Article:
My friend knows many of the top value investors. He also is very close with Alice Schroeder, who became “contraversial” after her exclusive, best-seller The Snowball, on Warren Buffett was published. My friend told me that “I have met some of the smartest money managers in the business, but Alice Schroeder is one of the smartest people I have ever met.” I am reading Christine Richard’s book about Bill Ackman, Confidence Game: How Hedge Fund Manager Bill Ackman Called Wall Street’s Bluff (Bloomberg) (great book, review to follow shortly), and the author notes how Bill Ackman also holds Alice Schroeder in high regards, and that she was the only analyst that Warren Buffett followed on Wall Street.
Alice Schroeder wrote a great piece on Bloomberg lately commenting how meaningless the term “black swan” has become. One characteristic about black swans is that everyone says after the event occurs how it was obvious in hindsight. I ask in return, if I told you on March 10th, 2011 that a massive earthquake with hit Japan, kill tens of thousands of people, cripple the economy etc. you would tell me I belong in an an insane asylumn or on the streets of mid-town. Lo and behold the tragedy happened the next day. EVERYone I meet says the hindsight that the housing bubble was obvious, I have met FAR fewer who shorted it or even minimally prepared their portfolios for a downturn.
Black Swans are also events that no one can predict. While “black swan” strategies are now very “in style”, no one really can hedge against black swan events, since they are basically unpredictable. While everyone was protecting themselves for a possible Greek default, how many people protected themselves against revolutions in Egypt and Yemen, which could have/can potentially cut off oil supplies? The countries are not major oil producers but are geographically located to cut off major shipping lanes. There is also risk of contagion to other countries like Saudi Arabia, which has the largest (or second largest if you believe Hugo Chavez) reserves of oil in the world? I rest my case.
GrizzlyRock Value Partners was up 16.6% for the first quarter, compared to the S&P 500's 5.77% gain and the Russell 2000's 12.44% return. GrizzlyRock's long return was 22.3% gross, while its short return was -2.9% gross. Compared to the Russell 2000, the fund's long portfolio delivered alpha of 10.8%, while its short portfolio delivered alpha Read More
Without further to do, some insightful (and differing) thoughts from Alice Schroeder on black swans:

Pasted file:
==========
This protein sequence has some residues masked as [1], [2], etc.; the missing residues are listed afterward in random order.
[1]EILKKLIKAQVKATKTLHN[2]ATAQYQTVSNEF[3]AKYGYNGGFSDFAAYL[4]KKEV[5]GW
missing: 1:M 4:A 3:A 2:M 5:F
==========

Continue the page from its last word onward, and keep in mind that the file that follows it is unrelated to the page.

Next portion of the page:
Nassim Taleb believes in probabilities, not predictions, but at times it can be hard to tell the difference. “The real Black Swan event,” he said in June, “is that people are not rioting against the banks in London andNew York.”
Taleb saw it coming, and his well-publicized remark may be the only reason Occupy Wall Street hasn’t been labeled a black swan. This once-rare bird, made ubiquitous by Taleb’s best- selling 2007 book of the same title, now appears so often after dramatic events, such as Occupy Wall Street, that sightings of it have become meaningless.
The black swan was meant to be a rallying cry for preparedness. Instead it has become the opposite: a loathsome excuse for lack of planning by those who should know better. We need to send the swan to a rear shelf in the closet of ideas to gather dust until an actual black swan appears.
In the past two years, the term “black swan” has been applied to the earthquake in Haiti, the deadly Russian heat wave, the Gulf of Mexico oil spill, the stock market’s “flash crash” of 2010, the volcanic eruption in Iceland that spread an ash cloud over Europe, the Standard & Poor’s downgrade of the U.S.’s AAA credit rating, the populist uprising inEgypt, and lawlessness in Mexico.
The black swan has been so trivialized that it was even used to describe the 2010 “snowmaggedon” winter storms in Washington. And, of course, the black swan has been blamed over and over for laying the egg known as the financial crisis. Some observers are convinced that when they look at the sovereign debt crisis unfolding in Europe, they see ebony wings.
Taleb’s book regaled readers with stories of a space- shuttle explosion, the rise of Adolf Hitler, World War II, the emergence of Islamic fundamentalism, and the stock-market crash of 1987. Yet none of these events, nor recent crises, fits his definition of a black swan: the “unknown unknown,” an outlier with extreme impact for which nothing in the past “can convincingly point to its possibility.” In fact, if you waited long enough, the odds of such things happening approach 100 percent.
Taleb knows there are fewer black swans than people think. But he disdains experts, predictions and theories of causality. This makes his concept slippery: If nothing can legitimately be forecast, then anything is a black swan.
To his credit, in a revised edition of the book, Taleb freely admits he took the black-swan metaphor too far. A philosopher challenged his definition, to which he responded, “Indeed, she caught me red-handed. There is a contradiction: This book is a story.” He added, “Ideas come and go, stories stay.”